Explained: Can Nasal Vaccines Be a Game-Changer for COVID-19?

What are the advantages and big concerns with a nasal COVID-19 vaccine?

What are the benefits of a nasal vaccine?

Subject Expert Committee (SEC) of the Central Drugs Standard Control Organisation (CDSCO) has given permission to Bharat Biotech to conduct phase 1 clinical trials of their intranasal COVID vaccine, denying their request for simultaneous phase 1 & 2 trials.

On 23 September, Hyderabad-based vaccine developer Bharat Biotech announced a licensing agreement with Washington University School of Medicine for ‘BBV154’ 0 a novel chimp-adenovirus, single-dose intranasal COVID-19 vaccine.

As per IANS reports, the clinical trials will be conducted at various locations.

So far, the COVID vaccines in India are intramuscular which means they are delivered by injections to the muscles. But there are many ways you can get a vaccine, for example, as an injection which is subcutaneous meaning it goes into the tissue between the skin and muscles or orally via a liquid solution instead. Intranasal vaccines are especially helpful for infants where the vaccine is sprayed into the nostrils and inhaled.

Why could they be a game-changer for COVID-19? Let’s break it down.

Why is This Good for COVID-19?

Firstly, they just require one dose and save a lot of logistical hassle. Second, they are easier to administer and can be given to more people, such as children. Not relying on skilled healthcare workers and instead being able to self-administer the vaccine will be a huge bonus especially in crunch situations like pandemics where organising resources is difficult.

Virologist Dr Gagandeep Kang told The Indian Express,

“It’s an easy-to-deliver vaccine. It’s going into a mucosal surface, likely to be restricted (and there is a) likelihood of lower safety events. It can be delivered in combination with influenza vaccines,” she said.
Dr Gagandeep Kang

“The ability to accomplish effective immunization with a single nasal dose is a major advantage, offering broader reach and easier administration. An effective nasal dose not only protects against COVID-19, but it also prevents the spread of the disease by offering another kind of immunity that occurs primarily in the cells that line the nose and throat. Most other vaccine candidates currently under development can’t do that,” added Dr. David T. Curiel, MD, Ph.D., Director of Biologic Therapeutics Center and Professor of Radiation Oncology at Washington University School of Medicine in St. Louis and Precision Virologics Interim CEO.

What Makes the Nasal Vaccine Different?

One of the big advantages of the nasal vaccine is that it is non-invasive and needle-free and thus eliminates needle-based risks. It also doesn't require trained healthcare workers to help administer the vaccine. It can also be manufactured more easily.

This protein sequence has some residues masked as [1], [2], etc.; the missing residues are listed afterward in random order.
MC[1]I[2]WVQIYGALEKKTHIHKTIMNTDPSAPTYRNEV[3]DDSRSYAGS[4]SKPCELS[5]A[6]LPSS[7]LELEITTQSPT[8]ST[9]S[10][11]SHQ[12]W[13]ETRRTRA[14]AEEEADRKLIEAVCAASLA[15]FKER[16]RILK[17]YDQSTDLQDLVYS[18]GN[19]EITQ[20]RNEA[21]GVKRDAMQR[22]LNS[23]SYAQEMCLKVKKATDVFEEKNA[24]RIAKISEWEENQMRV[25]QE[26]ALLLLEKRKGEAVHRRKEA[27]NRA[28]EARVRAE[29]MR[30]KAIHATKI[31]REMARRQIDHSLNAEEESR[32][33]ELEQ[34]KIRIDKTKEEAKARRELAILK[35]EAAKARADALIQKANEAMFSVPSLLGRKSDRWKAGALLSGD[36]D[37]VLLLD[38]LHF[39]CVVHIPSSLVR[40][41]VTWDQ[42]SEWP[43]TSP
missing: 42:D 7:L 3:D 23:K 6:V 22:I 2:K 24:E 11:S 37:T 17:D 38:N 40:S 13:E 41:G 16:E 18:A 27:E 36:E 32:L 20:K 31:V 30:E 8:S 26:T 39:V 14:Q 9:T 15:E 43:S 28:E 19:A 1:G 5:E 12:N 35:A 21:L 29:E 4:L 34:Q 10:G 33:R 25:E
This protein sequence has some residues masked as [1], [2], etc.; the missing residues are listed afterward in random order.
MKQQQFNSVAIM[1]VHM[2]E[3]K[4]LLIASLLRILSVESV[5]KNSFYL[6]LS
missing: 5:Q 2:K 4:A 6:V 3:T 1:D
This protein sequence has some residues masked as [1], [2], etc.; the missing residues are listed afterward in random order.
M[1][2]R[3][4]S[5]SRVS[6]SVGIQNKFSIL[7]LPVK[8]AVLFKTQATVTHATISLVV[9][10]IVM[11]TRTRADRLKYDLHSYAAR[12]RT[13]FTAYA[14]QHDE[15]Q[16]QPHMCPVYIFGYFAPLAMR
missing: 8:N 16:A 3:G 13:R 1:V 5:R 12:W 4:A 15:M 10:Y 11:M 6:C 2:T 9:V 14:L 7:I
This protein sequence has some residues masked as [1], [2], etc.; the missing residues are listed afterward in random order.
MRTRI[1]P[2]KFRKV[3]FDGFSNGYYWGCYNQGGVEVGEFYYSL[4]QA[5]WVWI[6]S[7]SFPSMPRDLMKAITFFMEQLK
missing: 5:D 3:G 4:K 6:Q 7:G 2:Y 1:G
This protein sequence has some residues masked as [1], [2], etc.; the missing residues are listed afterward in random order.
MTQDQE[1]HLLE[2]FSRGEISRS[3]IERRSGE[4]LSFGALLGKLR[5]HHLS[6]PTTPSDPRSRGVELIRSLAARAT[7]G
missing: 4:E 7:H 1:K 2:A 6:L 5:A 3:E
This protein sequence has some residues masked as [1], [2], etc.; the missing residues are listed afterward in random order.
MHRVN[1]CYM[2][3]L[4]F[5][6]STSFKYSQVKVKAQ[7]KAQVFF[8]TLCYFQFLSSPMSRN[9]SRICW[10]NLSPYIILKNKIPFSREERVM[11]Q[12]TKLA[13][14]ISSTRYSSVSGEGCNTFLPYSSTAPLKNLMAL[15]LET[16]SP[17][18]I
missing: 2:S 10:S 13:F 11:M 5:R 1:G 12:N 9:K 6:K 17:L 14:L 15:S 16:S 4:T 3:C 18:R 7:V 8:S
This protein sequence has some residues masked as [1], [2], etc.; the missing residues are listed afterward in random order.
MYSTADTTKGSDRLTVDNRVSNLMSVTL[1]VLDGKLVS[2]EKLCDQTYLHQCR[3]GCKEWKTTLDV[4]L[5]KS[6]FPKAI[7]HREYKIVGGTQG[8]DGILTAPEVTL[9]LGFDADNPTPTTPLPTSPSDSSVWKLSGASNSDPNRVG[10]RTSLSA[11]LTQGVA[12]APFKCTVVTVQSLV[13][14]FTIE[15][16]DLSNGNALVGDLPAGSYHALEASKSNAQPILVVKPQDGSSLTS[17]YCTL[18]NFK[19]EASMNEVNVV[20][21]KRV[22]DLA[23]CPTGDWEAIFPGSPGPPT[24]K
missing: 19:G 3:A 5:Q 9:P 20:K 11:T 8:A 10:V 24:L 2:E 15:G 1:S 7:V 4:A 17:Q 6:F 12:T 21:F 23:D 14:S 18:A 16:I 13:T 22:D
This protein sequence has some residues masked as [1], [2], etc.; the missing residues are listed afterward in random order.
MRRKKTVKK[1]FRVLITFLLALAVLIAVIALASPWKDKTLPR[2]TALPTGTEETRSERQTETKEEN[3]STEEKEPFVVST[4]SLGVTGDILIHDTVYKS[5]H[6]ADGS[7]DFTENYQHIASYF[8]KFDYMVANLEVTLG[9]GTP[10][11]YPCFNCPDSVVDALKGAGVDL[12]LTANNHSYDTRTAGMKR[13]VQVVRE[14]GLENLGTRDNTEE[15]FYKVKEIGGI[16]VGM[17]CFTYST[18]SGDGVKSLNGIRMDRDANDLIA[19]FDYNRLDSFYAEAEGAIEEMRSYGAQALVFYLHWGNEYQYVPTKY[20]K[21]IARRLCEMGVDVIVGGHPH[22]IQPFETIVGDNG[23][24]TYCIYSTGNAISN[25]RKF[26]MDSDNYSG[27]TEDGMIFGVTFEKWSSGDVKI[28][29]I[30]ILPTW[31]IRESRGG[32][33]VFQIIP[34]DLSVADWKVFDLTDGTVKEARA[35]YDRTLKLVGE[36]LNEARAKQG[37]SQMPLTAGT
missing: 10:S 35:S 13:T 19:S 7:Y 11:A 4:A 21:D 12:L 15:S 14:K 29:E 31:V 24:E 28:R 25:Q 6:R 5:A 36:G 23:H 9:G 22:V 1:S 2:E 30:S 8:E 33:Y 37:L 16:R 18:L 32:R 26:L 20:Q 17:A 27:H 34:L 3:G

It can also be given to children safely which is quite useful.

But Wait, How Does the Nasal Vaccine Work?

As per WebMD, the spray “causes your immune system to make proteins in your blood and in your nose that help you fight the virus.” This works in the cause of the coronavirus, as your nose is one of the most common ways the virus enters your body.

What Do the Studies Say?

The animal trials of this intranasal vaccine candidate has shown “unprecedented levels of protection in mice studies.” The data has recently been published in the prestigious scientific journal Cell and the Journal Nature.

What Are the Concerns?

Only 5 out of 187 COVID vaccines being developed worldwide as per the World Health Organisation, are listed as intranasal.

One main reason for this is that the practical effectiveness of this mode of delivery. Experts suggest that most attempts to deliver nasal vaccines have been unsuccessful - except for some flu vaccines.

“Despite the theoretical advantages, the intranasal approach for vaccination is largely unproven. While this concept has been tested quite extensively in animals, whether this holds true in humans is still largely untested and so the clinical trials here will definitely have to be watched closely.  Save for the flu vaccine, there really isn’t much of a precedent for using such a vaccine.”
Dr Davinder Gill, former CEO of Hilleman Laboratories

Another issue is that only very small volumes around 0.1 ml, can be administered in each nostril, which means the vaccine antigens should be there in high concentrations.

Despite not requiring healthcare workers to administer these, it is important to be educated on the proper way to give and take this type of vaccine.

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